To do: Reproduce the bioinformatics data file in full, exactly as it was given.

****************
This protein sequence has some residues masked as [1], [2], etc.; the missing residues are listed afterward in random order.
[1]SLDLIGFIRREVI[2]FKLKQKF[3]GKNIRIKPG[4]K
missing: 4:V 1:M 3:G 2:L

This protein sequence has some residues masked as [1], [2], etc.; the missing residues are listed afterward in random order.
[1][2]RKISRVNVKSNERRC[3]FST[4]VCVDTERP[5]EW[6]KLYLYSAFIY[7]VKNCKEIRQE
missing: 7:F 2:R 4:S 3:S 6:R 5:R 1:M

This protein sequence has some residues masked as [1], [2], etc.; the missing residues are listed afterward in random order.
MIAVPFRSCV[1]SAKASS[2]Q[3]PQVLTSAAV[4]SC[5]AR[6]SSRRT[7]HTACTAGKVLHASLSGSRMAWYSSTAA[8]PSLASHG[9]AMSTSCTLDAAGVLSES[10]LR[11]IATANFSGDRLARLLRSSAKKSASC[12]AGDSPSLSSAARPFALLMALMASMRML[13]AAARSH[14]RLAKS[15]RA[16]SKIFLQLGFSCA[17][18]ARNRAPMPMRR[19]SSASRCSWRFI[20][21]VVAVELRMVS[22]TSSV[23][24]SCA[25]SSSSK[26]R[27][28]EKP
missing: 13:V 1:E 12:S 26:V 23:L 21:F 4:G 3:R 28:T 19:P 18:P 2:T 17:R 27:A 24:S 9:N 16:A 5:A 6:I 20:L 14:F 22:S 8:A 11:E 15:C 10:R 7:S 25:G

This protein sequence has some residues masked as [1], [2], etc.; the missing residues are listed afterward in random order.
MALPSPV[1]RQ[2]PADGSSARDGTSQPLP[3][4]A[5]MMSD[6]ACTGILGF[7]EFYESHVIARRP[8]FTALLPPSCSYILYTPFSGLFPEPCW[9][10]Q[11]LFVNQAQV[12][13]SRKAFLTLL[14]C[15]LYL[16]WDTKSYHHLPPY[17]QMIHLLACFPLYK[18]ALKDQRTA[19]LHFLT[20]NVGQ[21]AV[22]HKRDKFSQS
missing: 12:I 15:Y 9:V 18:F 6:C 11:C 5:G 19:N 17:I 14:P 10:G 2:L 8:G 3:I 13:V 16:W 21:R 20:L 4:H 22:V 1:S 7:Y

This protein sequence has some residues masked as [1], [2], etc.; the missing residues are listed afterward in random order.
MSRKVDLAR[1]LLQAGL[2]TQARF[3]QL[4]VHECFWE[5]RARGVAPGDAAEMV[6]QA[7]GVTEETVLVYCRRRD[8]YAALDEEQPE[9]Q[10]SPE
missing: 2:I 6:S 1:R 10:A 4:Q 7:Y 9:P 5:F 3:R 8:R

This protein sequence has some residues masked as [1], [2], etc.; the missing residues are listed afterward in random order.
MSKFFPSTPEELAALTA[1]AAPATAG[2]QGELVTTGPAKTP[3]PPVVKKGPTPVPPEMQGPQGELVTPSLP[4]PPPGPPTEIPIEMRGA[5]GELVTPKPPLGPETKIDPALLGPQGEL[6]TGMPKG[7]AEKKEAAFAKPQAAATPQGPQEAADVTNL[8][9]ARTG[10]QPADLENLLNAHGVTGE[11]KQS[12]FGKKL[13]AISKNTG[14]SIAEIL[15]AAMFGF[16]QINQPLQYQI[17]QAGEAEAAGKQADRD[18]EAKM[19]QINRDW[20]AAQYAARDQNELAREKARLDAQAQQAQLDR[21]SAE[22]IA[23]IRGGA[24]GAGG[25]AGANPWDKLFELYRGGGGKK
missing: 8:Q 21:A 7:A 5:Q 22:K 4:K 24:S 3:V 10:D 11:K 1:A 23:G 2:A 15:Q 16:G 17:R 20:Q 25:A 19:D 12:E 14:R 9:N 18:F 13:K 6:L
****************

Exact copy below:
This protein sequence has some residues masked as [1], [2], etc.; the missing residues are listed afterward in random order.
[1]SLDLIGFIRREVI[2]FKLKQKF[3]GKNIRIKPG[4]K
missing: 4:V 1:M 3:G 2:L

This protein sequence has some residues masked as [1], [2], etc.; the missing residues are listed afterward in random order.
[1][2]RKISRVNVKSNERRC[3]FST[4]VCVDTERP[5]EW[6]KLYLYSAFIY[7]VKNCKEIRQE
missing: 7:F 2:R 4:S 3:S 6:R 5:R 1:M

This protein sequence has some residues masked as [1], [2], etc.; the missing residues are listed afterward in random order.
MIAVPFRSCV[1]SAKASS[2]Q[3]PQVLTSAAV[4]SC[5]AR[6]SSRRT[7]HTACTAGKVLHASLSGSRMAWYSSTAA[8]PSLASHG[9]AMSTSCTLDAAGVLSES[10]LR[11]IATANFSGDRLARLLRSSAKKSASC[12]AGDSPSLSSAARPFALLMALMASMRML[13]AAARSH[14]RLAKS[15]RA[16]SKIFLQLGFSCA[17][18]ARNRAPMPMRR[19]SSASRCSWRFI[20][21]VVAVELRMVS[22]TSSV[23][24]SCA[25]SSSSK[26]R[27][28]EKP
missing: 13:V 1:E 12:S 26:V 23:L 21:F 4:G 3:R 28:T 19:P 18:P 2:T 17:R 27:A 24:S 9:N 16:A 5:A 6:I 20:L 14:F 22:S 8:A 11:E 15:C 10:R 7:S 25:G

This protein sequence has some residues masked as [1], [2], etc.; the missing residues are listed afterward in random order.
MALPSPV[1]RQ[2]PADGSSARDGTSQPLP[3][4]A[5]MMSD[6]ACTGILGF[7]EFYESHVIARRP[8]FTALLPPSCSYILYTPFSGLFPEPCW[9][10]Q[11]LFVNQAQV[12][13]SRKAFLTLL[14]C[15]LYL[16]WDTKSYHHLPPY[17]QMIHLLACFPLYK[18]ALKDQRTA[19]LHFLT[20]NVGQ[21]AV[22]HKRDKFSQS
missing: 12:I 15:Y 9:V 18:F 6:C 11:C 5:G 19:N 17:I 14:P 10:G 2:L 8:G 3:I 13:V 16:W 21:R 20:L 4:H 22:V 1:S 7:Y

This protein sequence has some residues masked as [1], [2], etc.; the missing residues are listed afterward in random order.
MSRKVDLAR[1]LLQAGL[2]TQARF[3]QL[4]VHECFWE[5]RARGVAPGDAAEMV[6]QA[7]GVTEETVLVYCRRRD[8]YAALDEEQPE[9]Q[10]SPE
missing: 2:I 6:S 1:R 10:A 4:Q 7:Y 9:P 5:F 3:R 8:R

This protein sequence has some residues masked as [1], [2], etc.; the missing residues are listed afterward in random order.
MSKFFPSTPEELAALTA[1]AAPATAG[2]QGELVTTGPAKTP[3]PPVVKKGPTPVPPEMQGPQGELVTPSLP[4]PPPGPPTEIPIEMRGA[5]GELVTPKPPLGPETKIDPALLGPQGEL[6]TGMPKG[7]AEKKEAAFAKPQAAATPQGPQEAADVTNL[8][9]ARTG[10]QPADLENLLNAHGVTGE[11]KQS[12]FGKKL[13]AISKNTG[14]SIAEIL[15]AAMFGF[16]QINQPLQYQI[17]QAGEAEAAGKQADRD[18]EAKM[19]QINRDW[20]AAQYAARDQNELAREKARLDAQAQQAQLDR[21]SAE[22]IA[23]IRGGA[24]GAGG[25]AGANPWDKLFELYRGGGGKK
missing: 8:Q 21:A 7:A 5:Q 22:K 4:K 24:S 3:V 10:D 11:K 1:A 23:G 2:A 15:Q 16:G 17:R 20:Q 25:A 19:D 12:E 14:R 9:N 18:F 13:K 6:L